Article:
Legal News - Supreme Court enjoys relatively high public confidence
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The next Supreme Court justice will join the bench at a time when the public has more confidence in the high court than in Congress or the presidency.

A Gallup survey in June found 37 percent of Americans have a great deal or quite a lot of confidence in the court, while another 42 percent have "some" confidence. Only 18 percent have little or no confidence in the court.

Those are sterling marks compared with the court's neighbor on Capitol Hill: Just 11 percent of Americans say they have a great deal or quite a lot of confidence in Congress and nearly half say they have little or no confidence in the nation's legislature.

Down Pennsylvania Avenue, confidence in the White House is on par with that of the Supreme Court - though 44 percent of Americans have little or no confidence in it.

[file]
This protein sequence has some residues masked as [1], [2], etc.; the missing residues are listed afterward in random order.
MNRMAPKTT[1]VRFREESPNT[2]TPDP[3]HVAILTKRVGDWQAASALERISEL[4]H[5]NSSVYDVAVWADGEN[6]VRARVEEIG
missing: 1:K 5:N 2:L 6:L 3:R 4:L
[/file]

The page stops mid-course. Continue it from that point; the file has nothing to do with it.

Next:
While the public's overall view of the court has remained steady over the past decade, there's been a shift this year as Republicans and GOP-leaning independents were more likely to express confidence in the court than Democrats and left-leaning independents were.

That change comes after a just-concluded term in which retiring Justice Anthony Kennedy sided with conservative-leaning justices on rulings that blessed President Donald Trump's ban on travel from several Muslim nations, placed new limits on public-employee unions and struck down a California law aimed at regulating anti-abortion crisis pregnancy centers, among others.

Trump's choice - a former Kennedy clerk, Brett Kavanaugh, who currently sits on the Court of Appeals for the D.C. Circuit - will almost certainly push the court to the right. More Americans believe the court is "too conservative" than say it's "too liberal," according to a Quinnipiac poll conducted after Kennedy announced his plans to step down.

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